I’ve not been able just to ignore it and let it go. A few months ago, in a respectable publication, a full page advertisement read: “The 33 bones in your back support your entire weight.” No, they don’t. And this statement was written by folks who know better. I’m not… Read more »

Health care costs – from alternative to conventional medicine to…

During the recent national health care discussion, one question was whether to cover alternative/complementary/preventive/integrative/etc. approaches. Why not cover comparatively inexpensive ways to possibly avoid major expenses later? For the same reason our auto insurance doesn’t cover oil changes and tire rotation. Because it would just cost more for them to… Read more »

Solo-tasking and habit change

“Everything in life should be made as simple as possible—but not simpler.”– A. Einstein Subtle sense of humor from this brilliant fellow but a good message. While our culture seems to value multi-tasking, we actually benefit by simply focusing on what we’re doing or who we’re with or the present… Read more »

Exercise (the most important factor) simplified

Last column I spent way too much time on “eating smart.” I mean just about everyone who cares knows what they should and shouldn’t eat/drink. And they also know that if they’re gaining weight, they’re probably eating/drinking too much. But I wanted to clarify. Clean slate, fresh start, Happy New… Read more »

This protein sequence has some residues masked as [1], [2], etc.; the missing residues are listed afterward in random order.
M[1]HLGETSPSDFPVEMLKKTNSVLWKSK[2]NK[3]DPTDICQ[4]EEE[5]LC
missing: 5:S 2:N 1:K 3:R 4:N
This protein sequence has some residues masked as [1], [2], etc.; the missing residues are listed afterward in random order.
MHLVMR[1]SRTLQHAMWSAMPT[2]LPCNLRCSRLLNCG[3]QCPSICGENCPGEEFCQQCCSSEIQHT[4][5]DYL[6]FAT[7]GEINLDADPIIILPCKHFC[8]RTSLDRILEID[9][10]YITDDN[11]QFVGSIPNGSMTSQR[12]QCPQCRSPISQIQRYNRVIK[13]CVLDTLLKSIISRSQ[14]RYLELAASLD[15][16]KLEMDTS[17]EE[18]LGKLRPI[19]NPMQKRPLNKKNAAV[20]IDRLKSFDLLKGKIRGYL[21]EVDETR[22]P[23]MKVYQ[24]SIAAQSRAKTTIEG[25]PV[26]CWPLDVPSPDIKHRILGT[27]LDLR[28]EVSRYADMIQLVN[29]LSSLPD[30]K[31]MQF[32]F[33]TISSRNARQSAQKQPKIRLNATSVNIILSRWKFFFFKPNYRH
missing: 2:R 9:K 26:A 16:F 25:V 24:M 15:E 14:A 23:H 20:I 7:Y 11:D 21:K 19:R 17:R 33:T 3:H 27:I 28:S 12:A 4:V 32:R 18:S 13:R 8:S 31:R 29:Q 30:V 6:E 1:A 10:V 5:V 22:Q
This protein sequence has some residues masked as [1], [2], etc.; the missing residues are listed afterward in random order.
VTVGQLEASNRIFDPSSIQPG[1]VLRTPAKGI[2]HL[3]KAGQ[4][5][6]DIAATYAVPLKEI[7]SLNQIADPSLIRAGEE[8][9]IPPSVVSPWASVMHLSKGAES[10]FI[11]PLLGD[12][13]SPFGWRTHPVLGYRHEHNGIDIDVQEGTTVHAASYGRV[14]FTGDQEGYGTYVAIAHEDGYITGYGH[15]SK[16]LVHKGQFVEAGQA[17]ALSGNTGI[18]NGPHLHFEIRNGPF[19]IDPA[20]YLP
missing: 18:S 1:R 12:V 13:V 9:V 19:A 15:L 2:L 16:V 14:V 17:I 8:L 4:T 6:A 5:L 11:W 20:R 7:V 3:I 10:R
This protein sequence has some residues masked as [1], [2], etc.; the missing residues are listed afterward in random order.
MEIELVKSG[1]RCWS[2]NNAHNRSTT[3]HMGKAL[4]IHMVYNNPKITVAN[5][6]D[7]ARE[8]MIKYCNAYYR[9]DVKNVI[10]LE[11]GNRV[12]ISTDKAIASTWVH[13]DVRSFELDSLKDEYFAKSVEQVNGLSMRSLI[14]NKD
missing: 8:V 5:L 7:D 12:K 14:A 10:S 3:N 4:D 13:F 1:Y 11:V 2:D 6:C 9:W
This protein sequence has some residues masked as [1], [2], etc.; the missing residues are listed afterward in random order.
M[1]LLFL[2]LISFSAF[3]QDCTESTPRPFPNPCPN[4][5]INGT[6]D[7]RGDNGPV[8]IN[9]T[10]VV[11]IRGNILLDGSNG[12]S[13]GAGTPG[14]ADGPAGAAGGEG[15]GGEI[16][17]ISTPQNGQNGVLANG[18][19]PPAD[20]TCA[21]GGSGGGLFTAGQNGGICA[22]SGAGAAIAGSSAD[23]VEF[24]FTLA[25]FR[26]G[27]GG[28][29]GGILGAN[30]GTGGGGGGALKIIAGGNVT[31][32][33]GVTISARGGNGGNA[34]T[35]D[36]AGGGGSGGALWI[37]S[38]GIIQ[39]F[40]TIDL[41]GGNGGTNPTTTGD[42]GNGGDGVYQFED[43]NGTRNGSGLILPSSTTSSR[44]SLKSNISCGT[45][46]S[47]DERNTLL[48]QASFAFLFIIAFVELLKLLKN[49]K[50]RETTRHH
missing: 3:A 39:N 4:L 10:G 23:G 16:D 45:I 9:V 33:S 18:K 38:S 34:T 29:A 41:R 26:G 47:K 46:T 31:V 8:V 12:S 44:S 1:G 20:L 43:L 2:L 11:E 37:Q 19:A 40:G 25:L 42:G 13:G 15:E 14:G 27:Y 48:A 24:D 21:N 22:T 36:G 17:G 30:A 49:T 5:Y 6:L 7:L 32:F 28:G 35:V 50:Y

It’s January 2010!

In December I said if you walk every day and stop eating/drinking what you already know is bad for you, I’d provide more details in January. Eating smarter simplified• What you eat and drink is about long-term health.• How much you eat is about getting rid of fat.• Please reread… Read more »

It’s simple, not easy

I’m going to briefly revisit a previous column because its basic theme applies to this month’s topic. In addressing the discussion of a national health care policy, I stated that the problem was not insurance, lack of insurance, coverage of insurance, whether the insurance is privately obtained or publicly tax… Read more »

Praxis and Epicurus

A few years ago I learned a great new word. I even had it as my license plate for a while: praxis. Praxis is the practical application of knowledge. That’s obviously relevant in many areas of our lives but it seems especially so regarding our health. I’m going to write/explore… Read more »

Fat Loss, the Pima Indian Tribe and You…

Referencing the research in Malcolm Gladwell’s (The Tipping Point, Blink and The Outliers) 1998 New Yorker article and connecting it to a point I made in an earlier column, I want to share some interesting info with you. In 1963, National Institutes of Health researchers stumbled on one of the… Read more »

Men’sopause, visceral fat and testosterone

In my last column I wrote about womenopause and cellulite. In that same issue a recent poll showed that 38 percent of Oyster Pointer readers are men. This column is for you. It’s about men’sopause and your type of fat. First though, let’s clarify: the types of fat aren’t gender absolutes; they’re… Read more »

Womenopause, cellulite and the universal cure-all

I was recently describing the pain involved when the doctor tried to push the Novocain needle through the leathery sole of my teenage foot, when a female colleague went off about giving birth in Italy without anesthesia. Gender trump. No doubt. I clearly have never dealt with pain. Or womenopause.… Read more »